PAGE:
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Let's Practice Kindness

We are celebrating a long weekend and we are all looking forward to a day off for Martin Luther King Day. But, what is this day all about, other than a day to be lazy, catch up on errands, or have more quality family time? How can we incorporate his message into our family's daily routines?


MLK day reminds me to be kind to others. Sometimes, this is hard to do and even harder for our children to understand.

  • How do we define kindness to our kids?

  • What are some ways we can help them learn that kindness can become a way of life?

Catherine Newman asked her friends and family to define kindness and they said, "compassion, generosity, empathy, justice, alleviating suffering. But every answer involved an underlying consideration for others, rather than acting only out of self-interest. It makes sense that this is also the definition of humane, because kindness is the most fundamental expression of what it means to be a human being."


Another definition is, "Kindness is about "seeing with your heart," explains Angela C. Santomero.


Here are some ways to define kindness for your children:


1. Help Kids Understand What Kindness Means


Start talking about kindness and ways to act kindly when your children are young. Kindness is an intuitive feeling, and children intuitively feel what others feel.


Does your toddler sometimes cry when they see another child fall down? That's being empathetic, and it's the perfect opportunity to articulate that experience: "You feel sad because you care about your friend and you see she hurt herself."


You can also help your children see that some words or actions are hurtful to others. Does your toddler grab toys from his siblings or friends on a playdate? You can show him that his friend is sad that he can't play with the toys. Show him how happy everyone is by sharing, and you will reinforce kindness.


2. Use Playtime to Model Kindness


Play time is another way for your child to practice empathy. For example, if your child drops her doll while playing, you can pick it up and say, "Oh, I hope your doll isn't hurt. Should we give her boo boo a kiss to make her feel all better?" As you model thoughtful ways to react and respond to a situation, your child learns how to react using kindness, and these responses become part of their daily life.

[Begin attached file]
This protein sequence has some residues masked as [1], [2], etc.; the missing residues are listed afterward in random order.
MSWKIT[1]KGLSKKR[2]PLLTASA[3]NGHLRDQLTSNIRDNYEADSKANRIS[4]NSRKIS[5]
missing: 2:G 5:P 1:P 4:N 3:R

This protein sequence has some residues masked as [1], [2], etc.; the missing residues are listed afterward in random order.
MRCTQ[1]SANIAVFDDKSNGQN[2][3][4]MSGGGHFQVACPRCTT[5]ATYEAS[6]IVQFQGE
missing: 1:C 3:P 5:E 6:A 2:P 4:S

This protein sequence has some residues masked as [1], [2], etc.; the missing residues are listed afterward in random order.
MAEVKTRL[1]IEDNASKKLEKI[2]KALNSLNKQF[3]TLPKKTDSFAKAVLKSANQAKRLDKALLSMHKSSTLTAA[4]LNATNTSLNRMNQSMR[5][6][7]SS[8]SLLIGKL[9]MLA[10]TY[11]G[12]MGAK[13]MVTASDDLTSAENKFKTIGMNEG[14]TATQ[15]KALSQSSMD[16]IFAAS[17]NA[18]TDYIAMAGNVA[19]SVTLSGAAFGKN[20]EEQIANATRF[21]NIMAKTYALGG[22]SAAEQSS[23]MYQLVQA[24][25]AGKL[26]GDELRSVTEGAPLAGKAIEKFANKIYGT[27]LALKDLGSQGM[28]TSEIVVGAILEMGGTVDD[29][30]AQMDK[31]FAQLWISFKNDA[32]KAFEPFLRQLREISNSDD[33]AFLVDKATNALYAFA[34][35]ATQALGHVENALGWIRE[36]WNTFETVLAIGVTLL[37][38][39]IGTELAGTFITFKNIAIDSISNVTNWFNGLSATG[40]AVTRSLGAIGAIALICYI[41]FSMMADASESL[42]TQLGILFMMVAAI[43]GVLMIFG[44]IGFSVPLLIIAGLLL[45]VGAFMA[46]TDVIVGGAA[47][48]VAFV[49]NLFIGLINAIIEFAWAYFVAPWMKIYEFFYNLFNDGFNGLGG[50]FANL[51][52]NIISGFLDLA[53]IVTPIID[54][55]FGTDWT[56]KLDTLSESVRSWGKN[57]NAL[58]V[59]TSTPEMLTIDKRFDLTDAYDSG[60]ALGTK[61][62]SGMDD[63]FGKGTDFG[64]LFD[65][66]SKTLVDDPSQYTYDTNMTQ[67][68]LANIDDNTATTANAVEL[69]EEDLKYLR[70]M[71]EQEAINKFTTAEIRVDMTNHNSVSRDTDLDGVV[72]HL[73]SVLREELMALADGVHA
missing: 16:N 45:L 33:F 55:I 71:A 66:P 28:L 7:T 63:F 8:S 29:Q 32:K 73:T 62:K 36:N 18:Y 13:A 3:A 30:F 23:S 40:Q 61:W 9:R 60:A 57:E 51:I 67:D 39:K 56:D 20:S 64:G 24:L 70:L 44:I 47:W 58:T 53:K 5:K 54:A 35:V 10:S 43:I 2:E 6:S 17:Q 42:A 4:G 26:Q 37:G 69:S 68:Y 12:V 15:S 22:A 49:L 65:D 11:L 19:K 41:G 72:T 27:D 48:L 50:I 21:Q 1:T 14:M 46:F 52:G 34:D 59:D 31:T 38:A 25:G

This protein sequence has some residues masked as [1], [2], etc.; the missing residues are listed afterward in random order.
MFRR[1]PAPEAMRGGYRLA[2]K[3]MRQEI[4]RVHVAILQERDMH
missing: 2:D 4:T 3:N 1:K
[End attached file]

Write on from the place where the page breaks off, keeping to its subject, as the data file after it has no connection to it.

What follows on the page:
Educators often encourage reading to children, and reading books together is another way to experience feelings. We can relate the character's feelings and the story to our own lives, and that shows our kids how others may experience empathy and kindness.


3. Encourage Kind Habits


Practice small acts of kindness all day long. Reminding our little ones to use manners, like saying "please and thank you", or offering to help set the table for dinner are ways to incorporate kindness in our daily lives. These small acts can add up to large acts of kindness when they become part of our routines. And, our children will begin to think of other ways to be kind to others, without being reminded. For example, they might share their legos on a playdate, and tell you how happy their friend is because she was able to build a castle. Your child will feel proud of himself, and you can point out how kind he is and how happy everyone is. In this way, we are creating routines and habits of kindness that your child can see and continue to practice.


4. Remember That Kindness Isn't Easy But Look At Its Positive Effects


It isn't always easy to be kind. Your children will fight over the toys, or whose turn it is to feed the dog. Our job as parents and caregivers is to remind our children to try to understand how the other person is feeling. It's also important to encourage your child to take ownership of his actions; for example, if he won't help clean up after playtime, you can show him that it's taking everyone even longer to get to the next activity. If he would lend a hand, the job would be finished so much faster.


Remind your children that kindness impacts everyone - the person who is being kind and the person who receives the generous act. Doesn't everyone feel good when we practice kindness?


The more we practice kindness, the more natural it becomes, and you will see that kindness will become part of the natural habits and routines in your family.


Comment below and/or reach out to tell me about the ways you and your family practice kindness.

If your family has sleep and/or behavior challenges, contact me at any time to chat.


Sweet Dreams!😴👶